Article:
His sneer said it all. The New York Dolls, super-camp street trash teetering around on high heels in lipstick and Empire State hairdos, had just ripped through a proto-punk stormer called Jet Boy, with twin frontmen David Johansen and Johnny Thunders, looking respectively like a dragged-up Jagger and an electrocuted Cher. As the last echoes of their guitars ebbed away, "Whispering" Bob Harris, presenter of The Old Grey Whistle Test, turned to the camera, gave a toothy smirk, and said simply "mock rock".
It will be 40 years next month since TOGWT took to the screens as part of BBC2's Late Night Line-Up. The anniversary has prompted a mini-wave of nostalgia; Harris is to present the Old Grey Whistle Test 40 series from Wednesday night on Radio 2 – and there is talk of the show returning to TV. Which is all very well – just don't expect me to join in the celebration.
As someone who was four at the time, clearly I was not its target demographic. But even in retrospect, the attitudes it represents leave me cold. A hangover from the just-deceased hippie era, TOGWT was essentially the sight and sound of an entire generation of beardies putting their fingers in their ears and shouting down their younger, glam rock-loving siblings: "Laa laa laa, we can't hear you!".
The Dolls incident wasn't the only example of the prematurely fogeyish Harris failing to get a band who incorporated a little flash and dazzle into their act. On 20 June 1972, Roxy Music turned up on TOGWT for their television debut. The footage of their rendition of Ladytron is beguiling to this day, and one can only imagine how gloriously alien they must have appeared at the time: Bryan Ferry, in a metallic tiger skin bolero, his eyes almost closed in louche ecstasy; Brian Eno, golden gloves at the end of his leopard-print sleeves, twiddling knobs on a synthesiser; Andy Mackay tootling an oboe in a silky sci-fi collar of Quality Street wrapper green; and Phil Manzanera in enormous sparkling fly-eye specs unavailable in any earthly shop.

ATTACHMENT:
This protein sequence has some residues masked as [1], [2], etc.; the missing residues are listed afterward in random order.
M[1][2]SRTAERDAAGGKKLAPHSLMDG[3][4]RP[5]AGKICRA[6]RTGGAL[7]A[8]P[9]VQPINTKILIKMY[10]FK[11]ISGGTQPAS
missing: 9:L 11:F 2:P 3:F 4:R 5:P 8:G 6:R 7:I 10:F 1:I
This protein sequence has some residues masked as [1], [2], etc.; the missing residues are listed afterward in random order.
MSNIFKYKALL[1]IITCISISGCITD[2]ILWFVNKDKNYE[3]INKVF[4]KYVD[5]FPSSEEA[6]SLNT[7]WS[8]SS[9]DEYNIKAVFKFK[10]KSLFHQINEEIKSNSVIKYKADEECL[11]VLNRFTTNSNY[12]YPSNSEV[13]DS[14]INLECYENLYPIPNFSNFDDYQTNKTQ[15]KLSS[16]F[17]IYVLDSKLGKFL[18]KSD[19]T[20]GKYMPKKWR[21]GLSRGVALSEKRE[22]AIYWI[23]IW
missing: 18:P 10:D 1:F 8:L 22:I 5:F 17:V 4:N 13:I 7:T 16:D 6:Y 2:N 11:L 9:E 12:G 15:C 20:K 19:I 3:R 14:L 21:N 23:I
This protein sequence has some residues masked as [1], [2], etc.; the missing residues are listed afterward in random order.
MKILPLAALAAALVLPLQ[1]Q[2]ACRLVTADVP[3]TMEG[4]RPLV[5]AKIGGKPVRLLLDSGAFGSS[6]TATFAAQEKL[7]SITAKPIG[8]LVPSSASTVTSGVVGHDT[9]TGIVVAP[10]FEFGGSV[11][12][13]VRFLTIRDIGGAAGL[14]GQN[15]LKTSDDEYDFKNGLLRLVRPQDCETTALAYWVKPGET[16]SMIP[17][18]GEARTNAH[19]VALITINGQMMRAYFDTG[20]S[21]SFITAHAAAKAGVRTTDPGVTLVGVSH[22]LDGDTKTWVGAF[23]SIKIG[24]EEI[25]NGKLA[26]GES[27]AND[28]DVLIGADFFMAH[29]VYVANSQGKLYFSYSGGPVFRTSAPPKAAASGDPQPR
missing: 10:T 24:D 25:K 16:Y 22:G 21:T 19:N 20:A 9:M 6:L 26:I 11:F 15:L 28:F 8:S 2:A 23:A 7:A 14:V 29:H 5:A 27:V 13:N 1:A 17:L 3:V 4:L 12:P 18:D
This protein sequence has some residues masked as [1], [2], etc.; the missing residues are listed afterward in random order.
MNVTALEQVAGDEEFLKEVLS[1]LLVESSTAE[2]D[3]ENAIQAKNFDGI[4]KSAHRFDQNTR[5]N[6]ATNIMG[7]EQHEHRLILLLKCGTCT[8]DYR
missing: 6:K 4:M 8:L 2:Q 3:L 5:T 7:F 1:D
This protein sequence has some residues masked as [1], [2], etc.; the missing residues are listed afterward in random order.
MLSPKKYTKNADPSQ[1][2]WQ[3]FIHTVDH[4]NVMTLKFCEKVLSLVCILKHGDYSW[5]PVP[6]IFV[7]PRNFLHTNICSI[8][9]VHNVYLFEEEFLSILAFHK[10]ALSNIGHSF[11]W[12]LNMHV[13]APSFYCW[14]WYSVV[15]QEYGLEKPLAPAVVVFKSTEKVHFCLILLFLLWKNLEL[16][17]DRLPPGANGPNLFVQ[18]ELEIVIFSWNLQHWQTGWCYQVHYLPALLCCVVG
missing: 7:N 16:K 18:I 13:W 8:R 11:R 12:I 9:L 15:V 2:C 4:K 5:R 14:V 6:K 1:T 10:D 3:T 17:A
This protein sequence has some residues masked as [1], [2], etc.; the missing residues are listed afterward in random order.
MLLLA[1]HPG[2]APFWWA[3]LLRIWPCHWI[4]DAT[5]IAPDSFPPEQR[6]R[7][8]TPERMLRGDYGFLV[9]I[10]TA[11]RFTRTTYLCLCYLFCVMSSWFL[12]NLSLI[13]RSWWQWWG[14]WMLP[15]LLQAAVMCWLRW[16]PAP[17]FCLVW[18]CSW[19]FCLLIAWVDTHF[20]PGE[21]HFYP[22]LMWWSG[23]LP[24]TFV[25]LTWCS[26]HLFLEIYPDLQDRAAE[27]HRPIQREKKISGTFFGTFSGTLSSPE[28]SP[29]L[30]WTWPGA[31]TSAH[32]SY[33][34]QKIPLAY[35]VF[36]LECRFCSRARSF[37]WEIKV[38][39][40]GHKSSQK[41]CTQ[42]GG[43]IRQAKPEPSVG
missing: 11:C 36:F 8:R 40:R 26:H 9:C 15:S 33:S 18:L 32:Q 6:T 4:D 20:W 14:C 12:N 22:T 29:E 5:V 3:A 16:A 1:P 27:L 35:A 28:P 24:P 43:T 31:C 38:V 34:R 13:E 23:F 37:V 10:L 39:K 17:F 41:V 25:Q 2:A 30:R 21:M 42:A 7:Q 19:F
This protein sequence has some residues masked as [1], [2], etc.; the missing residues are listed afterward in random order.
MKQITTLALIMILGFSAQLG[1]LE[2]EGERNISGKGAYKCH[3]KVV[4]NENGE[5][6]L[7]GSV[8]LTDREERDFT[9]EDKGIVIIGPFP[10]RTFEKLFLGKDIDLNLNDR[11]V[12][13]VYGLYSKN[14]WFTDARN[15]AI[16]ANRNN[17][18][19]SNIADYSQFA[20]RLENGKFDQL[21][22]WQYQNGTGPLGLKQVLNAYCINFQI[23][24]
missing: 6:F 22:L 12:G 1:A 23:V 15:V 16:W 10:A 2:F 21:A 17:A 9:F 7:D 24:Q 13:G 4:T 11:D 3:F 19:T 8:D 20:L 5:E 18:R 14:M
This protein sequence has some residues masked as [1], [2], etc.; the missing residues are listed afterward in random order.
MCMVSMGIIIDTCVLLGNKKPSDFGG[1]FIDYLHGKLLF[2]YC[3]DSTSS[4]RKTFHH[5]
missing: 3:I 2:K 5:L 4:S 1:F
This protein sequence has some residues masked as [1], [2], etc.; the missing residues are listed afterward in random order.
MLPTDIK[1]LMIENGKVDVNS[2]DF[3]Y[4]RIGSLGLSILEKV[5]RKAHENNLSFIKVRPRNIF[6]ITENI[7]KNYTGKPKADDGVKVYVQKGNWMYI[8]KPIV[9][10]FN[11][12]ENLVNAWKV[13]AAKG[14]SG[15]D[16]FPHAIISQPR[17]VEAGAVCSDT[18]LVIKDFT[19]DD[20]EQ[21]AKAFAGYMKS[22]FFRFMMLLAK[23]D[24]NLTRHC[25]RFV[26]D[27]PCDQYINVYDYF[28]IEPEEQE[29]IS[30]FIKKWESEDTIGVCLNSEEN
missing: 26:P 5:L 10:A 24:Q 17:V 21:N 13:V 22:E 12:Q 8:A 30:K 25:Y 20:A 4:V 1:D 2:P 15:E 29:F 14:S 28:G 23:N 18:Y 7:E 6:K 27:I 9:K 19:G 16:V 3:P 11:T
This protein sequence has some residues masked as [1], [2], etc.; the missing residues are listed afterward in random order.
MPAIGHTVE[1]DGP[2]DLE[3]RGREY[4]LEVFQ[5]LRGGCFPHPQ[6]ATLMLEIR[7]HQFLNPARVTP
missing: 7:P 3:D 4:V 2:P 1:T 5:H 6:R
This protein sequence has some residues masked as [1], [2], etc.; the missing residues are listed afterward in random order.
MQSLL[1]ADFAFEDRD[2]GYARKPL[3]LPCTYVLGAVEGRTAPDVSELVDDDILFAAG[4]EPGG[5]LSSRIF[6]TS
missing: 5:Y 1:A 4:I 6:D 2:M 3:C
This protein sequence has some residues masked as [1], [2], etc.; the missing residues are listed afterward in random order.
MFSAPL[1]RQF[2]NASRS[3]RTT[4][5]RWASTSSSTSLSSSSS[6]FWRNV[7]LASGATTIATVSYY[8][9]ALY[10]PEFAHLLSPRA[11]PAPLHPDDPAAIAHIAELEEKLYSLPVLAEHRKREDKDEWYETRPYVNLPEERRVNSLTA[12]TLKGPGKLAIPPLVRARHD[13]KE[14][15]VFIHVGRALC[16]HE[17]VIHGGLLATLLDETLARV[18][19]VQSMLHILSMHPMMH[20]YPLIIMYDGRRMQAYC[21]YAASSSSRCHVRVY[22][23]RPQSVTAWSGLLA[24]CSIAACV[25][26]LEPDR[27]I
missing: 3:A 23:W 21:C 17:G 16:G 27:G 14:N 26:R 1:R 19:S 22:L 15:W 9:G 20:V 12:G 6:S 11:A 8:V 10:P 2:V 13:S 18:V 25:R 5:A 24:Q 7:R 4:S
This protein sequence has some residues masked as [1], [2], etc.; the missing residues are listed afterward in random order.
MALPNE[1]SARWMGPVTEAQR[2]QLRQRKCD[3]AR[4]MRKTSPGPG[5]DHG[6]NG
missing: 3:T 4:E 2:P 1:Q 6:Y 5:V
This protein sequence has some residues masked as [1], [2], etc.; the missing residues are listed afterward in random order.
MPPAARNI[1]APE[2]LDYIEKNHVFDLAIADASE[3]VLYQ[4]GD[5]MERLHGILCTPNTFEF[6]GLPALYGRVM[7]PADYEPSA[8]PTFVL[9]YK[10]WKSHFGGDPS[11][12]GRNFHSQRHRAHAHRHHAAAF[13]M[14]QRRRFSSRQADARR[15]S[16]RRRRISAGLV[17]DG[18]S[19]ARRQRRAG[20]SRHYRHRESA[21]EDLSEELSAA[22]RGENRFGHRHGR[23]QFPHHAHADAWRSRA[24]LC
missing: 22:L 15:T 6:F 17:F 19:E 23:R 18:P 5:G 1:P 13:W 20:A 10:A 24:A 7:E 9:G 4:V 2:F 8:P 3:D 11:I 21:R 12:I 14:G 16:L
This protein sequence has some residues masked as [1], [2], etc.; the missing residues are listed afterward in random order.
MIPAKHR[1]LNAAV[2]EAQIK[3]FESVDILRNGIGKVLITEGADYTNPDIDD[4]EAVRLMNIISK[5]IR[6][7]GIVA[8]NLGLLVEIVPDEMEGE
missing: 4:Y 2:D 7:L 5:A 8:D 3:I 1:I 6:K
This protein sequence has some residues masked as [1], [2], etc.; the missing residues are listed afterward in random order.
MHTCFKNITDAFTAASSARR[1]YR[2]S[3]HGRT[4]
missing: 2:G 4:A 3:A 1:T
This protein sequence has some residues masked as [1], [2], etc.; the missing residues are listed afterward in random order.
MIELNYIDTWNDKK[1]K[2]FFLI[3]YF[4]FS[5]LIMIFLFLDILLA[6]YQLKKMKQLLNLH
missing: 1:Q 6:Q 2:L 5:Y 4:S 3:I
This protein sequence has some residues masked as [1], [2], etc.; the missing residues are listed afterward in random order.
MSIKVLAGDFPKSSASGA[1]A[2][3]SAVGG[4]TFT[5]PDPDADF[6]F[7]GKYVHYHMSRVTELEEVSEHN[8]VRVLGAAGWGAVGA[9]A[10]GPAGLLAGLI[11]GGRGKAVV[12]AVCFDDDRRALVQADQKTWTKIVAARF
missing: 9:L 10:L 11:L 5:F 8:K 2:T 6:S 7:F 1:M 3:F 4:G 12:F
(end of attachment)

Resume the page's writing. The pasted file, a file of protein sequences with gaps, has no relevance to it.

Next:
Presenter-producer Richard Williams was a fan – "Roxy Music can bring pictures to your head like no one else... and they've only just begun", he had written in Melody Maker – but his opinion was not widespread on the programme.
As Johnny Rogan remembers in his book Style With Substance – Roxy's First Ten Years: "Before their all-important TV appearance ... Bob Harris announced to the world that he was totally against them appearing on the show. As far as he was concerned Roxy Music were little more than an unimpressive hype. Their recent overkill in the media might have fooled large sections of the public, but he did not count himself among them."
Roxy Music were way, way outside TOGWT's comfort zone. Hairy prog-blues merchants and self-indulgent singer-songwriters were the show's real stock in trade. If you want an enduring image of The Old Grey Whistle Test, think of Kris Kristofferson gazing across at Rita Coolidge with conspiratorial smugness, or one member of Focus looking at another with a "lost-in-music" face, or the drummer from the Edgar Winter Group catching flies with his open mouth as he embarks on an elongated solo. And all hosted by Harris in a style, laid back to the point of narcolepsy, which has been much parodied by comics, from Eric Idle on Rutland Weekend Television to Richard Ayoade on Snuff Box.
In its defence, TOGWT survives as a useful archive, almost by accident, of artists such as Bob Marley and the Wailers and The Sensational Alex Harvey Band, as, unlike Top of the Pops, classic episodes were not thoughtlessly trashed by the BBC. And, even if it was against its presenter's wishes, the occasional Roxy or Dolls did sneak through.